Christopher Columbus and the New World HTML version

The Earthly Paradise Revisited
On the 25th November 1493, Columbus once more dropped his anchor in the harbour of
Monte Christi, and a party was sent ashore to prospect for a site suitable for the new town
which he intended to build, for he was not satisfied with the situation of La Navidad.
There was a large river close by; and while the party was surveying the land they came
suddenly upon two dead bodies lying by the river-side, one with a rope round its neck
and the other with a rope round its feet. The bodies were too much decomposed to be
recognisable; nevertheless to the party rambling about in the sunshine and stillness of that
green place the discovery was a very gruesome one. They may have thought much, but
they said little. They returned to the ship, and resumed their search on the next day, when
they found two more corpses, one of which was seen to have a large quantity of beard. As
all the natives were beardless this was a very significant and unpleasant discovery, and
the explorers returned at once and reported what they had seen to Columbus. He
thereupon set sail for La Navidad, but the navigation off that part of the coast was
necessarily slow because of the number of the shoals and banks, on one of which the
Admiral's ship had been lost the year before; and the short voyage occupied three days.
They arrived at La Navidad late on the evening of the 27th—too late to make it advisable
to land. Some natives came out in a canoe, rowed round the Admiral's ship, stopped and
looked at it, and then rowed away again. When the fleet had anchored Columbus ordered
two guns to be fired; but there was no response except from the echoes that went rattling
among the islands, and from the frightened birds that rose screaming and circling from
the shore. No guns and no signal fires; no sign of human habitation whatever; and no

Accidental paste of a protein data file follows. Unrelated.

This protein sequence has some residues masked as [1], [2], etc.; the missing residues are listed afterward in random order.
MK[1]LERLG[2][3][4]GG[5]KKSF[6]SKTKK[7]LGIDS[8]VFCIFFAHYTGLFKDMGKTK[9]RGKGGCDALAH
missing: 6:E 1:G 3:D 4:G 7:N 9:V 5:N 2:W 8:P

sound out of the weird darkness except the lap of the water and the call of the birds . . . .
The night passed in anxiety and depression, and in a certain degree of nervous tension,
which was relieved at two or three o'clock in the morning by the sound of paddles and the
looming of a canoe through the dusky starlight. Native voices were heard from the canoe
asking in a loud voice for the Admiral; and when the visitors had been directed to the
Marigalante they refused to go on board until Columbus himself had spoken to them, and
they had seen by the light of a lantern that it was the Admiral himself. The chief of them
was a cousin of Guacanagari, who said that the King was ill of a wound in his leg, or that
he would certainly have come himself to welcome the Admiral. The Spaniards? Yes, they
were well, said the young chief; or rather, he added ominously, those that remained were
well, but some had died of illness, and some had been killed in quarrels that had arisen
among them. He added that the province had been invaded by two neighbouring kings
who had burned many of the native houses. This news, although grave, was a relief from
the dreadful uncertainty that had prevailed in the early part of the night, and the Admiral's
company, somewhat consoled, took a little sleep.
In the morning a party was sent ashore to La Navidad. Not a boat was in sight, nor any
native canoes; the harbour was silent and deserted. When the party had landed and gone
up to the place where the fort had been built they found no fort there; only the blackened